My background is entirely in programming. I was just complaining about how mechanical engineers seem like the only engineers who go into the workforce doing something complete different than anticipated.
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Old 12-28-2012, 01:58 PM   #57
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My background is entirely in programming. I was just complaining about how mechanical engineers seem like the only engineers who go into the workforce doing something complete different than anticipated.
You said "I am trying to break into a software engineering role" which implied, to me at least, you were doing something other than software. Anyway, what platform are you coding in?
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Old 12-28-2012, 02:10 PM   #58
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You said "I am trying to break into a software engineering role" which implied, to me at least, you were doing something other than software. Anyway, what platform are you coding in?
Yes I am a student still that is why lol. I am doing part-time work with MS .NET MVC 3 and coding in C# just like yourself. My current project involves fixing bugs for their existing web applications. Before that I worked on converting one of their web apps to work with touch-screen mobile devices, specifically iPads but I wanted to safeguard for all touch devices since they are heading that direction anyways. I am just using this as an "internship" until I find full-time work somewhere else post-graduation.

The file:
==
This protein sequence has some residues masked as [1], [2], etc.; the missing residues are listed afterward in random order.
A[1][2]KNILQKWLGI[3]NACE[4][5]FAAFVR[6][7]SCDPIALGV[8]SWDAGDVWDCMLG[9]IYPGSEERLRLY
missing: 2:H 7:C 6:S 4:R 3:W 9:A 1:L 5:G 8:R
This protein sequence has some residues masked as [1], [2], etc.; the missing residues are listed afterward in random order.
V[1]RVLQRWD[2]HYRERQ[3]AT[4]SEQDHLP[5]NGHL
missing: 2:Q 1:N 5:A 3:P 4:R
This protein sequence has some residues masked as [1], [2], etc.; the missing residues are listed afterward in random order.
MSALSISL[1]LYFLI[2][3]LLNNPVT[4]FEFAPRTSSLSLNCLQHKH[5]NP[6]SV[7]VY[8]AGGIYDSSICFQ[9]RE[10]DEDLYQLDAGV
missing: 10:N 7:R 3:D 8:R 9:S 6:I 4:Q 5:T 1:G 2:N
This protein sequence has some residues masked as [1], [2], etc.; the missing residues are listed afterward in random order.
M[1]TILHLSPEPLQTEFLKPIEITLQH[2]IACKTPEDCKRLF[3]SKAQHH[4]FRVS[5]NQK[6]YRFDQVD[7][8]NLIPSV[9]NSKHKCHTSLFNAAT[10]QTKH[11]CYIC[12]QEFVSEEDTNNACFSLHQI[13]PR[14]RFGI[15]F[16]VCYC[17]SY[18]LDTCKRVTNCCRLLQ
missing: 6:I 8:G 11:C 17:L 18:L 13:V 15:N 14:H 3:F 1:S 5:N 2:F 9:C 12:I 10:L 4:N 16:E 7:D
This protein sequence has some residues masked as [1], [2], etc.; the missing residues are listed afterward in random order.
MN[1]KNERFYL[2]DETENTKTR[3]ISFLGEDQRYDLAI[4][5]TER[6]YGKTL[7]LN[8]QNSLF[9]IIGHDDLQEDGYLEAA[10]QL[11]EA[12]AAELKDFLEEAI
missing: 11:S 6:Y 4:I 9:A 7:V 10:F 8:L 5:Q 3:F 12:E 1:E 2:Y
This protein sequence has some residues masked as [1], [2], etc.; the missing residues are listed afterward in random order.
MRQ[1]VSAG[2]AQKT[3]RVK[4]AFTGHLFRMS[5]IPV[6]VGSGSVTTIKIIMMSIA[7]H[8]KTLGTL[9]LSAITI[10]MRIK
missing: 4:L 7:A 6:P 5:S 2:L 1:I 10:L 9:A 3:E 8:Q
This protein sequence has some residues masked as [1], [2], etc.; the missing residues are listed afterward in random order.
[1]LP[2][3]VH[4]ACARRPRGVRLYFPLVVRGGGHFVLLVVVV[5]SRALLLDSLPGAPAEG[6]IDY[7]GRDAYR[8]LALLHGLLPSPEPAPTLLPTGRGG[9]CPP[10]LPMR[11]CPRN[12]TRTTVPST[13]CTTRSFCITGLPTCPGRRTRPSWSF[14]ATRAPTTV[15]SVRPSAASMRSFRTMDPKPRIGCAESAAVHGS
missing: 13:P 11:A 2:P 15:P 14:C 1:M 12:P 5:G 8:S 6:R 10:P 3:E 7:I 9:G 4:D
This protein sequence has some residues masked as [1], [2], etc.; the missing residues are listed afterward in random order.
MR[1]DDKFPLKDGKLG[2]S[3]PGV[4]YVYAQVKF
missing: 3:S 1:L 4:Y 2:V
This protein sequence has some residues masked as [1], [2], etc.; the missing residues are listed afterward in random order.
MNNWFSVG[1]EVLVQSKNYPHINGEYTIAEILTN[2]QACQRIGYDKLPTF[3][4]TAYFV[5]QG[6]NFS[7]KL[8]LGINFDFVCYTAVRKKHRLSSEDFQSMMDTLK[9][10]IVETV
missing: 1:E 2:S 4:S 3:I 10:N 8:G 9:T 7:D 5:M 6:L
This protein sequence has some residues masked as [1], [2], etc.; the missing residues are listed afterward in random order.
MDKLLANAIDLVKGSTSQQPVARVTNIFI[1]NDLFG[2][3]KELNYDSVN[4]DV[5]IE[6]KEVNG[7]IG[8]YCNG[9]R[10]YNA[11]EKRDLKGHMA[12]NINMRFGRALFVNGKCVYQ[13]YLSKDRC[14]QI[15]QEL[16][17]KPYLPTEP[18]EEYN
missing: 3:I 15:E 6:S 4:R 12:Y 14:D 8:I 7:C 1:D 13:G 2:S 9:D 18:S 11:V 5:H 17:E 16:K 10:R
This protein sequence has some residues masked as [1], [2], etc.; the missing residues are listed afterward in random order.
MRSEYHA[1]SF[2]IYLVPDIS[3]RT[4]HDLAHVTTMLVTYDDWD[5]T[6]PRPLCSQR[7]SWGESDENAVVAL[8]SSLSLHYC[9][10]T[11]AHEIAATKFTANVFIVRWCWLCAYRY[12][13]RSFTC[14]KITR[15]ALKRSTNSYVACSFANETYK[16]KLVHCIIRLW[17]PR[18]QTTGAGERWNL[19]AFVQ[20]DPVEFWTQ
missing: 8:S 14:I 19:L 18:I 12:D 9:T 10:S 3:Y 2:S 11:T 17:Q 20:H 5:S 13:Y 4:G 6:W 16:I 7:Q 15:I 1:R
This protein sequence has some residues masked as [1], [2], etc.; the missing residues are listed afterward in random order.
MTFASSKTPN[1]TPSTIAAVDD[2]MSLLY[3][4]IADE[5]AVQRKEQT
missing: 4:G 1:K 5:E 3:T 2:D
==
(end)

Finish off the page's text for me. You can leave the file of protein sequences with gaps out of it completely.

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Old 12-28-2012, 02:27 PM   #59
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Yes I am a student still that is why lol. I am doing part-time work with MS .NET MVC 3 and coding in C# just like yourself. My current project involves fixing bugs for their existing web applications. Before that I worked on converting one of their web apps to work with touch-screen mobile devices, specifically iPads but I wanted to safeguard for all touch devices since they are heading that direction anyways. I am just using this as an "internship" until I find full-time work somewhere else post-graduation.
Ok. I get it now. Word of advise. Don't put all your faith in MVC or even MS for that matter. If all you do is spoon feed on MS and .Net you will never undestand the fundamentals of software development. I always refer to .Net as the .Net lego set. Its little blocks of code that you assemble in accordance with the instructions on the lid. You really need to be aiming for platform independance. When you can build an application end to end with nothing more than a text editor and a compiler then you will be a software developer. As your software career develops in the commercial world you will find that you start to come across more complex requirements that can't be delivered by plugging .Net framework blocks together. You will need to be capable of designing more and more of your own custom classes in order to deliver the solution.
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Old 12-28-2012, 02:41 PM   #60
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I'm not sure what it is about this forum that periodically drives people to write these manifestos.